NoiseAware is an Internet of Things (IoT) startup that sells a device and associated monitoring service to automatically detect noise pollution at any location.  Noise pollution can include anything from loud traffic locations to parties, or just unacceptable levels of noise after a certain time period.  When such an event occurs the property manager is alerted and can take appropriate action.  Their technology is smart enough that one off background noises (such as sirens) will not activate an alert.  

NoiseAware is currently focused on selling to landlords, especially for short-term rentals such as people listing on AirBnb, HomeAway, etc.  Their next area of expansion is the outdoor monitoring for pools, hot tubs, and patios where noise disturbances travel much further. The team has excellent traction with customers in 14 countries and most of the 50 states.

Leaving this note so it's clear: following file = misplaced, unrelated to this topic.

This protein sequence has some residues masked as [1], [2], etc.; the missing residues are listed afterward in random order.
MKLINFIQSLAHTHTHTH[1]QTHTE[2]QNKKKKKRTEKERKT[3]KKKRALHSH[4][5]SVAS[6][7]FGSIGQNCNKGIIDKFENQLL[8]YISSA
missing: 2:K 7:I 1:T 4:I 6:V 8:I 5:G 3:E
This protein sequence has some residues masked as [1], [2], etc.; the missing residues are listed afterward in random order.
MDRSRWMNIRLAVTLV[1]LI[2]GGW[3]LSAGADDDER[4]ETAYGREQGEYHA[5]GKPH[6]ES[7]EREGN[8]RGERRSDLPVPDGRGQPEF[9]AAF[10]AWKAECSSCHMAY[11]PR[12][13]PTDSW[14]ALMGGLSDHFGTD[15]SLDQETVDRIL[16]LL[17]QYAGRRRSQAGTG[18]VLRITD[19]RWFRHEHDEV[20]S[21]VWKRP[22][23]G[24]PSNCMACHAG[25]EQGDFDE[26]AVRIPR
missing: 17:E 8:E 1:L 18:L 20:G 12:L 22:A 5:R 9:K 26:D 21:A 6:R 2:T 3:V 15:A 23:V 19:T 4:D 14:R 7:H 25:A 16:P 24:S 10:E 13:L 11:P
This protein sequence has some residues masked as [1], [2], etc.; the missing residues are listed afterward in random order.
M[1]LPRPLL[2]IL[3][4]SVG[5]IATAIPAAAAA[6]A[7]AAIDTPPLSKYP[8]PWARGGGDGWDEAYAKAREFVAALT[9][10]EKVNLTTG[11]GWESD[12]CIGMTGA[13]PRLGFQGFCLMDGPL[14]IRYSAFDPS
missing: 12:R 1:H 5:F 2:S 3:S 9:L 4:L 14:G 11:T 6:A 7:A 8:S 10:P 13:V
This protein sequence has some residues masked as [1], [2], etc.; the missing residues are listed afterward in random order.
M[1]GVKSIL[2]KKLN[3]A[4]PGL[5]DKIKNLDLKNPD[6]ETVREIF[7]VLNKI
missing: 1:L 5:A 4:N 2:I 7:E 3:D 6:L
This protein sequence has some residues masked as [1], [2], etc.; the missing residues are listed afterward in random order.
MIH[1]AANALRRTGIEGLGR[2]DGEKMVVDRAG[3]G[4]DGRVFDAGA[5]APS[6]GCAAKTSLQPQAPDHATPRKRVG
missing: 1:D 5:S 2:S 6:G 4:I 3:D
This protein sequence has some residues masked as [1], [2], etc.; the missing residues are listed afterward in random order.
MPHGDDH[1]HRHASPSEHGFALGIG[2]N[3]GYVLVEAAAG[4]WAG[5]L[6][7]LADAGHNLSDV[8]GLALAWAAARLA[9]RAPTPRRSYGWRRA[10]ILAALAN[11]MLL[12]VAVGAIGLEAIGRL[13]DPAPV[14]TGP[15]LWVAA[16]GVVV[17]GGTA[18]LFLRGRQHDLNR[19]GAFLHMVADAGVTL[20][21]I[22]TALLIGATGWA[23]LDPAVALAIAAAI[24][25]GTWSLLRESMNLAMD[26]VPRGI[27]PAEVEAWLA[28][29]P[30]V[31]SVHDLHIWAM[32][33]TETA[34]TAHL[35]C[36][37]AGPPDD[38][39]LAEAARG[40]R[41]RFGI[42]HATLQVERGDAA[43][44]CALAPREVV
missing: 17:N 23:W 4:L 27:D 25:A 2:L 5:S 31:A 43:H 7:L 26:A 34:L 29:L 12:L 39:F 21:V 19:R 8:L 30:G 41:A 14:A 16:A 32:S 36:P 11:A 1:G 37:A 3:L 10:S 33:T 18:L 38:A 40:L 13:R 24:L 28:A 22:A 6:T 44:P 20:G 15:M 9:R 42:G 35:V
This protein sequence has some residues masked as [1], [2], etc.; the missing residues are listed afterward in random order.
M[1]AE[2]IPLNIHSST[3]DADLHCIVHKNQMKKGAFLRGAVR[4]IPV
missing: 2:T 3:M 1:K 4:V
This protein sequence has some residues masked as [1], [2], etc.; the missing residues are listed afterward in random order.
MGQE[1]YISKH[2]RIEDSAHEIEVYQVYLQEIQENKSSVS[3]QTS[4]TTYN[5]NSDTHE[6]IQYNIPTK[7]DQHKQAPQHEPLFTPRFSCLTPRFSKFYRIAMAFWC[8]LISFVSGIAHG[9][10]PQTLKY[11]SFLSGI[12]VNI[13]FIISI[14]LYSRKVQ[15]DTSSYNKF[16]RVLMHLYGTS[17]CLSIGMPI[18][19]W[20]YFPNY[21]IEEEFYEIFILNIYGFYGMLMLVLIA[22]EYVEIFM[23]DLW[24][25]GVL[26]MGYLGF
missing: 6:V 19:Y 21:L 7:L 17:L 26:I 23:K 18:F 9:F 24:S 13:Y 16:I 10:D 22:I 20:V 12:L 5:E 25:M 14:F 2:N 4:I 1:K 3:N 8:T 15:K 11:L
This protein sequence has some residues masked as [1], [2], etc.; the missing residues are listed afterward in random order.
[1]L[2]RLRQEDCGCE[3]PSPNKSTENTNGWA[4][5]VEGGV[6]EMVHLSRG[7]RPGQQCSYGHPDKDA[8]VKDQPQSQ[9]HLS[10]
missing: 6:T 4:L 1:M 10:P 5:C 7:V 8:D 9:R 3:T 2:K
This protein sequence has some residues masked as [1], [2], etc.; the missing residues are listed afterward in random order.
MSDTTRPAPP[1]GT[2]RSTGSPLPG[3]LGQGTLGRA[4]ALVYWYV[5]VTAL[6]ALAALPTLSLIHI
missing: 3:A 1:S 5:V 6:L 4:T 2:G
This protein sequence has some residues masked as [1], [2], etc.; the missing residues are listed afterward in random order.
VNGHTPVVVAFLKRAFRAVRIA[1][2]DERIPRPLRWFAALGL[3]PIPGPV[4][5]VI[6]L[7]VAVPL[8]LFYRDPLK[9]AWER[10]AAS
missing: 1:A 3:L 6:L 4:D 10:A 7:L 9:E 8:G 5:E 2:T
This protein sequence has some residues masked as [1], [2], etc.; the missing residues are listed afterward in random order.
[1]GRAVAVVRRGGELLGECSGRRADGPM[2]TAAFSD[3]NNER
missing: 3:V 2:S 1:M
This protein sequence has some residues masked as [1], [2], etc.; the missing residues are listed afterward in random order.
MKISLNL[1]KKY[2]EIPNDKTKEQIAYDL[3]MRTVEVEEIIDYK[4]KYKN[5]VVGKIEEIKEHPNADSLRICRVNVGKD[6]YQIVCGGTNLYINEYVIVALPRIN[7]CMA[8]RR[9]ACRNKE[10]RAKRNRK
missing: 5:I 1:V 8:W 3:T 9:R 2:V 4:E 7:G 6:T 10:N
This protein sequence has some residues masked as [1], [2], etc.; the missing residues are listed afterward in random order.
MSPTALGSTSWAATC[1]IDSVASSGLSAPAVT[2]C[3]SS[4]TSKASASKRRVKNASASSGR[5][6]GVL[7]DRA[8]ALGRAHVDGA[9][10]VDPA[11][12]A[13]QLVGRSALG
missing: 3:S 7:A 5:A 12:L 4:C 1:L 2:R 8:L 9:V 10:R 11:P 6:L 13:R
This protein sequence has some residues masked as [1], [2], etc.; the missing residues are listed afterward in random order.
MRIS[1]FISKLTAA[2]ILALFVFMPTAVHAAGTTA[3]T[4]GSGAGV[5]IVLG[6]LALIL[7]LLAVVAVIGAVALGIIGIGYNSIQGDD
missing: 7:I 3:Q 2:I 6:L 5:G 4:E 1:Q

They are based in Dallas, Texas and have 10 employees.


Why I like Them

As is often mentioned, "hardware companies are hard".  That being said I like that NoiseAware uses their hardware as a lead into their subscription service and have a very distinct (yet broad) niche with little competition.  They have a distinct advantage over general purpose at home IoT devices, such as Amazon's Echo, in that they only listen for noise pollution, so privacy is not violated.  Any landlord will know noise complaints can easily cost a lot of money and signal damage being done to the property.  The company has grown extremely fast with the popularity of AirBnb and the industry of multi-AirBnb property managers that have sprung up in the last few years.